In Costa Brava, Lebanon, the free-spirited Badri family escape the overwhelming pollution and social unrest of Beirut by seeking refuge in a utopic mountain home they built for themselves. Unexpectedly, an illegal garbage landfill begins construction right next door. With it comes the very trash and corruption they were trying to escape. As the landfill rises, so do family tensions. The Badris are left with a choice: stay off the grid or leave their idyllic home and face the reality they fled, hoping to stay true to their ideals.
Nadine Labaki (Capernaum) is Souraya is a well-known singer and activist who toured the world with her music. Her husband, Walid (Saleh Bakri, Wajib), leads the family to nature and a simpler way of life, but not without sacrifice. Directed by Mounia Akl (Submarine), Costa Brava, Lebanon is ultimately about what it takes for one family to come together and reaffirm their commitments to their values and to each other.
“A terrific feature debut from Mounia Akl which works both as a compelling domestic drama and an elegant political allegory. It’s a picture which has much to recommend it, not least the star power and chemistry of Labaki and Bakri. Costa Brava, Lebanon is also tonally intriguing, with a sense of besieged insularity, and layers of symbolism. Distinctive enough to make its mark with arthouse audiences, this is a film which could break out of the festival circuit with the support of an engaged distributor or streaming platform.”
SCREEN, Wendy Ide
“A heartfelt charmer. The way the film skews toward the personal and away from the overtly political can be attributed to the fine performances from its likable ensemble — well, that, and to Akl’s perceptive writing of this family as a collection of singular individuals who just so happen to be related to one one another… Labaki gives a warm, conflicted performance. Costa Brava, Lebanon is lightly embellished with magic realist flourishes, just as Nathan Larson’s pleasant score lets lightly humorous horns meld with more winsome, minor-key melodies. The gentle wisdom it contains is attuned to country, family and lifestyle choices as abstract concepts, as all the things we mean by the word “home,” which is where Akl’s heart is.”
VARIETY, Jessica Kiang
“A stellar near-future family drama. Mounia Akl’s feature début comfortably occupies a space between Beasts of the Southern Wild and Honeyland. Her film is partly magical, partly real, but total fiction, because fiction is the best way to capture the tragicomic clown show that unfolds throughout. Costa Brava, Lebanon possesses a literary quality, but never at the expense of cinema: Akl’s direction lets the story read easily and cleanly, without making the implicit explicit or insulting the audience. Her film has levels. Akl isn’t a humorless sort and finds laughs wherever she can. For a movie about government incompetence married to government malfeasance, Costa Brava, Lebanon is surprisingly funny. It’s clear-eyed, too, and above all sincere, which keeps its tender, vulnerable beats from getting anywhere near cornball territory. Costa Brava, Lebanon puts its characters on equal footing, and then keeps them grounded even in the film’s most dreamlike moments. That’s a feat worth celebrating as much as this is a film worth savoring.”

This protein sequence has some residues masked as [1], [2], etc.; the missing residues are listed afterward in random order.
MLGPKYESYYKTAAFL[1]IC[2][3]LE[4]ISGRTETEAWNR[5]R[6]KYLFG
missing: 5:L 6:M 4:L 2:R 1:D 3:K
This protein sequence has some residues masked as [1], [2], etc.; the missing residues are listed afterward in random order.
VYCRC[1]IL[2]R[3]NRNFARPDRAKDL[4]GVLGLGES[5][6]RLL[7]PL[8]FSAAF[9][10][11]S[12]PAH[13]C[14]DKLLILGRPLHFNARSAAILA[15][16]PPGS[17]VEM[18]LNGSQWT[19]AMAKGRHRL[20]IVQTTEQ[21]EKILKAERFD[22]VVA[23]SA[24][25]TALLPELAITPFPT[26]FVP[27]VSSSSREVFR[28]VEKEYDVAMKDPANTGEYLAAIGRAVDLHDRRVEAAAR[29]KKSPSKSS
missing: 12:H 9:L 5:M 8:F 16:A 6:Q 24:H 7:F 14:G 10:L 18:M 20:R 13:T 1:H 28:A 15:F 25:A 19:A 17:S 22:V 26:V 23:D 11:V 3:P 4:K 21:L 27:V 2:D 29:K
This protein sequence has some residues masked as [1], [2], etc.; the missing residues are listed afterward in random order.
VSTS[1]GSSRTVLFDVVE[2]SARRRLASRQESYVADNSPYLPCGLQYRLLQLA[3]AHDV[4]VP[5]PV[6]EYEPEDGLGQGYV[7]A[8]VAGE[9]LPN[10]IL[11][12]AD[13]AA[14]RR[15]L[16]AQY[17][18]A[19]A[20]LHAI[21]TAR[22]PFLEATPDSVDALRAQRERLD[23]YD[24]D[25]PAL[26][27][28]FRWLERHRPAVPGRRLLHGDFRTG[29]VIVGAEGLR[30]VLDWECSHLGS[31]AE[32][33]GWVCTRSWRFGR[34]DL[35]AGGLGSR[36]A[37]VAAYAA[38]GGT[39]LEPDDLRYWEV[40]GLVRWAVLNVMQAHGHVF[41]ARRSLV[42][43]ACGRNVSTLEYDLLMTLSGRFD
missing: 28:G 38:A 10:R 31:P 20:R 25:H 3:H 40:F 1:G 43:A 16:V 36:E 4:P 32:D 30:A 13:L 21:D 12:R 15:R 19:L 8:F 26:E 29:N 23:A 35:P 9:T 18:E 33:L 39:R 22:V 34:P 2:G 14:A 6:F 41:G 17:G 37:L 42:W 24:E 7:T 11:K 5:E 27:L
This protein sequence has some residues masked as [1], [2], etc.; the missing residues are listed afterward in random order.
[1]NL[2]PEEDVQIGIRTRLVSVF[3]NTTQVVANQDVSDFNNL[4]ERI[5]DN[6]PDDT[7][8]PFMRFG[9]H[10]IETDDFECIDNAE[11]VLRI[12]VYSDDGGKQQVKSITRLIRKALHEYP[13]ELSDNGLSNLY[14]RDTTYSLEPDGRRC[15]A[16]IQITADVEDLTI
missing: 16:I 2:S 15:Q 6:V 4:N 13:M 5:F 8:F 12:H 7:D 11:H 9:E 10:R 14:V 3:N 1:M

THE PLAYLIST, Andy Crump
“Costa Brava, Lebanon explores the existential struggle of a nation and becomes a nexus point for hope, despair, progress, and broken promises. Akl provides the scenario a keen insight that only someone going through the same push and pull as the characters could. Die alone or live together. It seems so simple a concept on paper, but Bakri and Labaki’s performances give it so much emotional heft that you can feel the weight of its importance, regardless of whether you’ve ever had to make a similar decision yourself. That Akl allows them the room for humor only adds to its resonance. The time is always now.”
THE FILM STAGE, Jared Mobarak
“Compelling. When it comes to individual people and their hopes, fears and desires, Akl has a talent for both the surreal flourish and the grounded insight.”
THE HOLLYWOOD REPORTER, Keith Uhlich
“Mounia Akl has recruited two magnificent actors in Saleh Bakri and Nadine Labaki to give the utmost force to a metaphorical story on the search for happiness in a tortured country.”